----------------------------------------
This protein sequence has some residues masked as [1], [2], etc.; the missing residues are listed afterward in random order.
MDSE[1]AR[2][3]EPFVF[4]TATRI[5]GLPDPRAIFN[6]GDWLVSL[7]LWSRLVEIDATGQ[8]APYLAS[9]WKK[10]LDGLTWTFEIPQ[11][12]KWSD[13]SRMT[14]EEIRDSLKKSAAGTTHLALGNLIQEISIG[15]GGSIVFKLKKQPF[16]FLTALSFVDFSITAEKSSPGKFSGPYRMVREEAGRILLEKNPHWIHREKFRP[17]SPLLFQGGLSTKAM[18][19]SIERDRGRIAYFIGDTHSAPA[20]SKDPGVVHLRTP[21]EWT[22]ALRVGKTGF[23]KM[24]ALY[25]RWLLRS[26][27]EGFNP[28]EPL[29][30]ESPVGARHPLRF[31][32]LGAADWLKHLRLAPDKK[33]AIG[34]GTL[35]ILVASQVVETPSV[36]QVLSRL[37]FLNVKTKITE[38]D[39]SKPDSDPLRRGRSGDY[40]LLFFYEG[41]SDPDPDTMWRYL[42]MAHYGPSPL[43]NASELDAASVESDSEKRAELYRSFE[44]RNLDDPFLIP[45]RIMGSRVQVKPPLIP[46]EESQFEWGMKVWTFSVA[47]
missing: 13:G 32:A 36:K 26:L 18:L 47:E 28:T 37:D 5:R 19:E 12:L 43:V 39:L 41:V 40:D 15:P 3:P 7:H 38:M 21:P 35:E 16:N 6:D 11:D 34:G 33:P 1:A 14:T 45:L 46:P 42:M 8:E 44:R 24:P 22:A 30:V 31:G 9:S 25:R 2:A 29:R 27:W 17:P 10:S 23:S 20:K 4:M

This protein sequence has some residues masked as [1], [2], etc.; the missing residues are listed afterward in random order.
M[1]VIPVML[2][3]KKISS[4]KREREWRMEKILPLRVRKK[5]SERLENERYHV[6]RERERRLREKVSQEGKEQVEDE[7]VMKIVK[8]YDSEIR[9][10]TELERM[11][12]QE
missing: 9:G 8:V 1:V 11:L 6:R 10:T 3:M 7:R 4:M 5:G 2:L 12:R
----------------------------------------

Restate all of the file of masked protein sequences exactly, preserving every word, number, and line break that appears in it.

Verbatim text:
This protein sequence has some residues masked as [1], [2], etc.; the missing residues are listed afterward in random order.
MDSE[1]AR[2][3]EPFVF[4]TATRI[5]GLPDPRAIFN[6]GDWLVSL[7]LWSRLVEIDATGQ[8]APYLAS[9]WKK[10]LDGLTWTFEIPQ[11][12]KWSD[13]SRMT[14]EEIRDSLKKSAAGTTHLALGNLIQEISIG[15]GGSIVFKLKKQPF[16]FLTALSFVDFSITAEKSSPGKFSGPYRMVREEAGRILLEKNPHWIHREKFRP[17]SPLLFQGGLSTKAM[18][19]SIERDRGRIAYFIGDTHSAPA[20]SKDPGVVHLRTP[21]EWT[22]ALRVGKTGF[23]KM[24]ALY[25]RWLLRS[26][27]EGFNP[28]EPL[29][30]ESPVGARHPLRF[31][32]LGAADWLKHLRLAPDKK[33]AIG[34]GTL[35]ILVASQVVETPSV[36]QVLSRL[37]FLNVKTKITE[38]D[39]SKPDSDPLRRGRSGDY[40]LLFFYEG[41]SDPDPDTMWRYL[42]MAHYGPSPL[43]NASELDAASVESDSEKRAELYRSFE[44]RNLDDPFLIP[45]RIMGSRVQVKPPLIP[46]EESQFEWGMKVWTFSVA[47]
missing: 13:G 32:A 36:K 26:L 18:L 47:E 28:T 37:D 5:R 19:E 12:L 43:V 39:L 41:V 40:D 15:P 3:P 7:H 38:M 21:P 35:E 16:N 6:D 11:D 34:G 33:P 1:A 14:T 45:L 46:P 42:M 8:E 44:R 24:P 22:A 30:V 31:G 9:S 25:R 2:A 29:R 27:W 17:P 10:S 23:S 20:K 4:M

This protein sequence has some residues masked as [1], [2], etc.; the missing residues are listed afterward in random order.
M[1]VIPVML[2][3]KKISS[4]KREREWRMEKILPLRVRKK[5]SERLENERYHV[6]RERERRLREKVSQEGKEQVEDE[7]VMKIVK[8]YDSEIR[9][10]TELERM[11][12]QE
missing: 9:G 8:V 1:V 11:L 6:R 10:T 3:M 7:R 4:M 5:G 2:L 12:R